The "less generous worker" feels threatened and forced to match the generousness of the scab for it is the fault of the scab that: "his wife, and his children will not have so good a roof over their head"
To hold his place, (which is to live), he [the non scab] must offset this offer by another equally liberal, which is equivalent to giving away somewhat from the food and shelter he enjoys. To sell his day's work for $2, instead of $2.50, means that he, his wife, and his children will not have so good a roof over their heads, so warm clothes on their backs, so substantial food in their stomachs. Meat will be bought less frequently and it will be tougher and less nutritious, stout new shoes will go less often on the children's feet, and disease and death will be more imminent in a cheaper house and neighborhood.
For this reason says London, does the less generous worker justify his attack on the scab:
Behind every brick thrown by a striker is the selfish will "to live" of himself, and the slightly altruistic will "to live" of his family. The family group came into the world before the State group, and society, being still on the primitive basis of tooth and nail, the will "to live" of the State is not so compelling to the striker as is the will "to live" of his family and himself.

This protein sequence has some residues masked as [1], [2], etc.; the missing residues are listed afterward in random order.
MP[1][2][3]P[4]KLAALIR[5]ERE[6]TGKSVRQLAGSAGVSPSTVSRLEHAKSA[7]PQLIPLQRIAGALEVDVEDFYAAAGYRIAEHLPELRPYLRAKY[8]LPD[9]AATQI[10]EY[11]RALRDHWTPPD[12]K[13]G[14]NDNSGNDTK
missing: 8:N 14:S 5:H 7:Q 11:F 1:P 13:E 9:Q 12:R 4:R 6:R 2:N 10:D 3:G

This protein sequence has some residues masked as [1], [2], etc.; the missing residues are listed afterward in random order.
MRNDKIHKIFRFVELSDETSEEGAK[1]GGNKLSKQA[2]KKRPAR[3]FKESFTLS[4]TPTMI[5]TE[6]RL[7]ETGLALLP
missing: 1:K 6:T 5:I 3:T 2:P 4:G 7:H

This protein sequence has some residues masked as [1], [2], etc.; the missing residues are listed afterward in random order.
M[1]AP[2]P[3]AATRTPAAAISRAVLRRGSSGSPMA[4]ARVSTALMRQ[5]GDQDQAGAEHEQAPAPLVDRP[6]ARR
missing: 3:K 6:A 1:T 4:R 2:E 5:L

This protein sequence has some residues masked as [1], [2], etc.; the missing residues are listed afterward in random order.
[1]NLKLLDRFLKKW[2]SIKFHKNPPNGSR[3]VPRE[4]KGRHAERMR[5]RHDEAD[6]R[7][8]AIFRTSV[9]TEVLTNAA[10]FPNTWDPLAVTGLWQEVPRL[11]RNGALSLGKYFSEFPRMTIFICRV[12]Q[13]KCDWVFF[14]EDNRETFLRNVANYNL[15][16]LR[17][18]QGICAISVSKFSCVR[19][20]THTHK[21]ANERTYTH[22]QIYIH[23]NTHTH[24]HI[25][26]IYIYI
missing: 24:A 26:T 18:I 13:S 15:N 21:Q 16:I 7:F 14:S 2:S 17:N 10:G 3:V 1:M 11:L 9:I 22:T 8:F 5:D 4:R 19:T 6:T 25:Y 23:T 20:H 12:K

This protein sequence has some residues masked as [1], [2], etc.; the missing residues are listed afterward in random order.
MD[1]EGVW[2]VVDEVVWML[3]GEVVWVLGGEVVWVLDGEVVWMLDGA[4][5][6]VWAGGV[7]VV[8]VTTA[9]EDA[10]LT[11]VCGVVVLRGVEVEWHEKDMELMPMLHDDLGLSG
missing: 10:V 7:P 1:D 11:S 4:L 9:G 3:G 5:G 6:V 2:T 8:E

In addition to the use of bricks, clubs, and bullets, the selfish laborer finds it necessary to express his feelings in speech. Just as the peaceful country-dweller calls the sea-rover a "pirate," and the stout burgher calls the man who breaks into his strong-box a "robber," so the selfish laborer applies the opprobrious epithet "scab" to the laborer who takes from him food and shelter by being more generous in the disposal of his labor power.

The sentimental connotation of "scab" is as terrific as that of "traitor" or "Judas," and a sentimental definition would be as deep and varied as the human heart. It is far easier to arrive at what may be called a technical definition, worded in commercial terms, as, for instance, that a scab is one who gives more value for the same price than another.
What the business unions believe and London goes on to support, is the idea that the ambitiousness of the players is the cause.